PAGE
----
“Listen to your body”: Breast cancer survivor shares her journey

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By Kaitlin Hoskins, News Editor

Ponda Jones, a local mother and wife, joined the ranks of nearly 300,000 women and men nationwide, when she was diagnosed with breast cancer in 2021.

Jones, 53, has always been aware of the potential for breast cancer — though none of her immediate family members had developed the disease — and has taken measures to be vigilant. She, like countless other women, see her gynecologist yearly and she also receives a yearly mammogram. Jones also performs her own self-checks in the shower, like doctors suggest, and one of those checks saved her life.

While performing a self-check in July of 2021, Jones noticed a large lump in her right breast and its size concerned her.

“It came up so quickly,” Jones said. “I mean, you shower every day and one day it was just there. I just knew that something was wrong.”

Jones immediately called her gynecologist to report her findings and she hoped to have an exam done quickly.

“They said I needed to wait until my yearly visit, which was four months away. I told them no. I told them that it was quite large and I needed to go in.”

Jones’ doctor scheduled an ultrasound and a mammogram, and she waited on the results. When the doctor called with the results of the imaging, he said it was a significant growth but recommended waiting six months and coming back again.

Jones disagreed with her doctor and urged him to act quickly. He referred her to a surgeon who also recommended she wait six months.

“Once again I said ‘no,’” Jones said.

She wanted a biopsy and the doctors refused, stating that the lump was too large to get an accurate reading. That gynecologist and that surgeon are no longer Jones’ doctors.

Jones left her visit with the local surgeon and the next morning was at her general physician before the office even opened.

“She [Jones’ doctor] agreed that it wasn’t something we needed to wait six months and relook at it. She gave me the number to the Breast Care Center in Birmingham with Dr. April Maddox. I called them the next day, they got me in within two or three days. [Maddox] did an exam, ultrasound and biopsy in the same day.”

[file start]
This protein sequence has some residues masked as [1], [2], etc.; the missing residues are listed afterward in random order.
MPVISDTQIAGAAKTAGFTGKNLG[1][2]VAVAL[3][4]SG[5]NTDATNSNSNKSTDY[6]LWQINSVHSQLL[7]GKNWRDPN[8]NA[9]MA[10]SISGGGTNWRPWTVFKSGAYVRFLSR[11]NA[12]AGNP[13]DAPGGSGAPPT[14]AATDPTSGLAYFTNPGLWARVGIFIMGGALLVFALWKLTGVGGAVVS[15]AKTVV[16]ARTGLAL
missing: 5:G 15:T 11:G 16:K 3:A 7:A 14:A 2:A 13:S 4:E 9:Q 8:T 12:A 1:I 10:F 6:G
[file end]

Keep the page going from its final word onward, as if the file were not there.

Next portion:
Two days later, Jones had her answer. The lump was a fast-growing but low-grade cancerous tumor.

Due to the fast growth rate of the cancer, Jones’ new doctor ordered additional tests and a full body MRI to make sure the cancer was not spreading to other parts of the body. To Jones’ relief, it was not spreading.

Maddox recommended that Jones undergo a full mastectomy of her right breast, but Jones talked through her options and elected to undergo a double mastectomy and reconstruction surgery.

“I just couldn’t worry about the other [breast] or it coming back for the rest of my life,” Jones said.

Two weeks later, Jones was on an operating table for 11 hours at Brookwood Baptist Medical Center in Birmingham undergoing the double mastectomy and first round of reconstruction surgery. Jones was in the hospital for three days before being discharged to her home for a lengthy recovery process.

The recovery was rough, but Jones said the fear leading up to the first surgery was unbearable.

“I was so worried. You ask your loved ones to make you all these promises that they aren’t going to make you. You can’t think. You’re just crazy. I would ask my husband to promise me he wouldn’t quit riding horses. He wouldn’t promise me. He would just say ‘you’re going to be okay.’ I thought I was having heart attacks because I was panicking. They had to give me something for panic attacks before the surgery because I was just so afraid. They did EKGs and my heart was fine. It was just panic attacks. I had convinced myself that with an 11-hour-long surgery, I wasn’t going to wake up. I was convinced I was going to die.”

But Jones came through the surgery with no complications and she woke up.